I thought JavaOne was supposed to be an industry event where any Java vendor or user who wishes to attend can do so and be part of the Java community. There they can represent their own interests or learn about what the rest of the industry or the Java Community Process is doing, but it is not supposed to be a lot of people there to support and further Sun. We're there to support and further Java. We're there to help accelerate the adoption of Java because we believe in the technology, its promise, and that it is supposed to be an open, non-proprietary technology. That's why I, at least, have gone to JavaOne in the past. Sure marketing goes on, but all the vendors do it and there is some balance.
If Sun Network merges in with JavaOne, will we all just be participants in a Sun infomercial? (As others have noted, it already has some infomercial tendencies.) Why would vendors pay the very hefty sponsorship fees to help Sun marketing? I'm not delusional in thinking that JavaOne isn't important to the Sun marketing organization and I know they spend a lot of money on it, so they get the right to be very visible. They even get to have keynotes where they bash other sponsors ... :-) .That said, they walk a fine line between keeping the focus on Java vs. Sun. Merging Sun Network with JavaOne would completely cross over the line toward making this an explicitly Sun event. At that point it becomes a lot less interesting as a community get-together.
I believe the Java community will keep growing and growing. As I mentioned in an earlier post, the sheer number of specs on JDocs shows the health of the Java world beyond the offical Java Community Process. IBM is firmly behind helping Java grow and grow into new areas.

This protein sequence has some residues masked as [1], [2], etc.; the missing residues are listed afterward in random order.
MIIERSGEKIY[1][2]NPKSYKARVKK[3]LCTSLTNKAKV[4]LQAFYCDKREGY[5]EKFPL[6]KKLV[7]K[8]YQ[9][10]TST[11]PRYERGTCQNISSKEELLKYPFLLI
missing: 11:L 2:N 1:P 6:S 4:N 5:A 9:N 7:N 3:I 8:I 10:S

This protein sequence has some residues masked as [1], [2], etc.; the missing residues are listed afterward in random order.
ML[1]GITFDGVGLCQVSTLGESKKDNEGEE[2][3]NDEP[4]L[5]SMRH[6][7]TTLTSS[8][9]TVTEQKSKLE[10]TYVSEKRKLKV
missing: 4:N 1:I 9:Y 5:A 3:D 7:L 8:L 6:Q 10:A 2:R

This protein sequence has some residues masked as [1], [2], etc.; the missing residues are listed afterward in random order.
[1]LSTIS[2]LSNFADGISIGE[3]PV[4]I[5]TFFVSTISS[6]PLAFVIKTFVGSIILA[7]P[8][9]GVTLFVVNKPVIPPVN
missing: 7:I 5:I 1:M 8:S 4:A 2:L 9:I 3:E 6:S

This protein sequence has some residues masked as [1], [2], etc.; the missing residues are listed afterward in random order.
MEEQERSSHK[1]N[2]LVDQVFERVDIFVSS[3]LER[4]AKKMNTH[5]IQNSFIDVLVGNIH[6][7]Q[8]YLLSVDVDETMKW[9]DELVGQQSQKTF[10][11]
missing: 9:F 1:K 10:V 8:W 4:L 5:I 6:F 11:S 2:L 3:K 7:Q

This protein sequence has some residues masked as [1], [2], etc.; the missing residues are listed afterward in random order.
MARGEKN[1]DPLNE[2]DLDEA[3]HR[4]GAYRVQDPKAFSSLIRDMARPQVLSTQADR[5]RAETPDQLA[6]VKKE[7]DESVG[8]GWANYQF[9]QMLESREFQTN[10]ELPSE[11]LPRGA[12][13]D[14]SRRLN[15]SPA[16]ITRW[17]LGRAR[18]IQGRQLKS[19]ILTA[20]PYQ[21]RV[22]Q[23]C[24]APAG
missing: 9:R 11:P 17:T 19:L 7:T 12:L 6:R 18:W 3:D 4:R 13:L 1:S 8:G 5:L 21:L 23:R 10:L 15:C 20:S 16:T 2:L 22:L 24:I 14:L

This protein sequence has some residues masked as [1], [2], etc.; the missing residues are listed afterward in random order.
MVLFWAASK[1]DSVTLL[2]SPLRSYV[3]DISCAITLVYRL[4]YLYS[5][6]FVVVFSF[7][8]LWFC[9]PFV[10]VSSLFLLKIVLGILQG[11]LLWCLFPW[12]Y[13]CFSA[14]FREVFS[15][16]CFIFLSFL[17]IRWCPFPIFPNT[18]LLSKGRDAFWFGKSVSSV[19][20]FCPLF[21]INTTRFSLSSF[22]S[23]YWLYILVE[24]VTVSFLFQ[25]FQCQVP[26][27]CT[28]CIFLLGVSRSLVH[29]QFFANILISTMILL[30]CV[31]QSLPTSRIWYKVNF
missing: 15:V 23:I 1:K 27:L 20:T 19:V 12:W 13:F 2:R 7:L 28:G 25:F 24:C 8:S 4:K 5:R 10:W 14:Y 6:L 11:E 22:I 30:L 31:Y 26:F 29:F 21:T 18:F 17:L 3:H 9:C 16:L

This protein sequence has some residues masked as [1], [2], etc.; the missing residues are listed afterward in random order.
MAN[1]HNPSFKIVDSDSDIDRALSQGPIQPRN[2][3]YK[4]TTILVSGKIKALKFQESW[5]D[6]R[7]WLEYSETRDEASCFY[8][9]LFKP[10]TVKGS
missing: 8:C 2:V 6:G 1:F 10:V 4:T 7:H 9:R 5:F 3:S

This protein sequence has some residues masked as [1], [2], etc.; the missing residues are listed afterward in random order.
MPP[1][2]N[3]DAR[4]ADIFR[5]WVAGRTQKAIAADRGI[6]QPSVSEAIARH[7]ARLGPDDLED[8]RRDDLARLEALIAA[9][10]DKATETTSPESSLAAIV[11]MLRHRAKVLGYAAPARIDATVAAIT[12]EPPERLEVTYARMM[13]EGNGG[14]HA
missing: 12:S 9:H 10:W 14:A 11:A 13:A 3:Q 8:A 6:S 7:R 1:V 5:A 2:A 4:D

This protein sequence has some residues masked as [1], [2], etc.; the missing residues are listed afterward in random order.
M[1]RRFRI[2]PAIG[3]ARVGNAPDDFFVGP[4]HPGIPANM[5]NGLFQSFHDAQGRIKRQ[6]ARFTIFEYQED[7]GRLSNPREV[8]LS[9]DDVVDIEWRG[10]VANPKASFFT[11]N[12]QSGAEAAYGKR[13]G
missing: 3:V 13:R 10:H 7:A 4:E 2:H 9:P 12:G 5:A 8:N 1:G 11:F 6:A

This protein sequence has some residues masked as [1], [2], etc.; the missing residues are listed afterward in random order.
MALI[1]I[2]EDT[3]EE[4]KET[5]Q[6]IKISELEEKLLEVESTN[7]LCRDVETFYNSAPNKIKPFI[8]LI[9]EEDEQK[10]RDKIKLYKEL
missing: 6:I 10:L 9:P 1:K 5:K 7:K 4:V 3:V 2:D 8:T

So this is my request to Sun: keep the community JavaOne and Sun-specific Sun Network conferences separate. From what I've read, Sun has not made a final decision. I urge you to err on the side of the community on this one.
What do you think?[Read More]
Strange as it might seem, I'm going to clone a lot of what I blog here over at the WebSphere User Group community. The reasons are simple: my first commitment to a blog was to them, and I'll be adding additional content just for those readers. If I can manage not to confuse myself, I think this will all work out...[Read More]
sutor 120000G8AG 294 Visits
I've been debating with myself about whether I should mention reports by analysts in this blog since 1) we speak with many analysts and I don't want to appear to be favoring any one over the others, and 2) many of the reports cost money to read. I ultimately decided that over time I could strike a balance among the different analyst companies and their published work. As to the money issue, you can decide for yourself if you want to pay for the research. You may have already done so, in fact.
So, anyway, the first one I want to mention is "What Is An Enterprise Service Bus?" by Mike Gilpin of Forrester Research. I think this is a very good introduction to the notion of the modern Enterprise Service Bus and nicely addresses the legacy requirements as well as what we will need for SOA and Web services.